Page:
Virtual Pressroom 2002
- Learning about astrophysical jets in the lab (42k)
- Record-high magnetic fields in lab (88k)
- X-rays squeeze fuel to generate nuclear fusion energy (208k)
- First 3-D magnetic reconnection measurements (288k)
- Plasma doughnut currents made hollow, leading to greater efficiency for fusion (1.5mb)
- Turbulence restrains itself — D-III experiments (248k)
- Turbulence restrains itself — Supercomputer simulations (135k)
- Additional Papers
November 6, 2002 -- Where can you find the strongest magnetic fields on Earth? Why do galactic nuclei spit out vast plumes of hot material into space? How can x-rays squeeze fuel capsules to generate energy? How can the turbulent flow of a plasma make itself stable and what does that have to do with the patterns on Jupiter?
These and many other questions will be addressed at one of the world's largest physics meetings this year: the 44th Annual Meeting of the American Physical Society Division of Plasma Physics (APS-DPP), to be held from November 11-15, 2002 in Orlando, Florida. Around 1600 papers are scheduled to be delivered at this meeting.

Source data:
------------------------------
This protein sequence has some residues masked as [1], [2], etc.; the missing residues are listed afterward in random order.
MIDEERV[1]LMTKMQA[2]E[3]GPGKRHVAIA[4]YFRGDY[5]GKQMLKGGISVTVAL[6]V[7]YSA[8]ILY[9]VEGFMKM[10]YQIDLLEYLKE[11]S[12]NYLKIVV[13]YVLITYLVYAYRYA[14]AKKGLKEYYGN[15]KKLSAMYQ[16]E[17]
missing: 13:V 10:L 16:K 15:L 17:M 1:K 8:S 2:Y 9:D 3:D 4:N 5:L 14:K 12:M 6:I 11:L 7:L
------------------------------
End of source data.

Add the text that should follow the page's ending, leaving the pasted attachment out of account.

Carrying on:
Plasmas are gases of electrically charged particles such as electrons and protons. Plasmas make up astrophysical objects such as stars and supernovas, dying stars that collapse under their own weight and then explode. On Earth, they exist naturally as lightning bolts and the bath of charged particles in our upper atmosphere. In high-tech electronics factories, beams of artificially created plasmas engrave the sophisticated patterns in computer chips.
In attempts to provide the world with an abundant source of energy, many physicists are working hard to make artificial suns—plasmas so hot and so dense that their particles fuse to release energy. This pursuit of nuclear fusion as a practical energy source is a major branch of plasma physics research.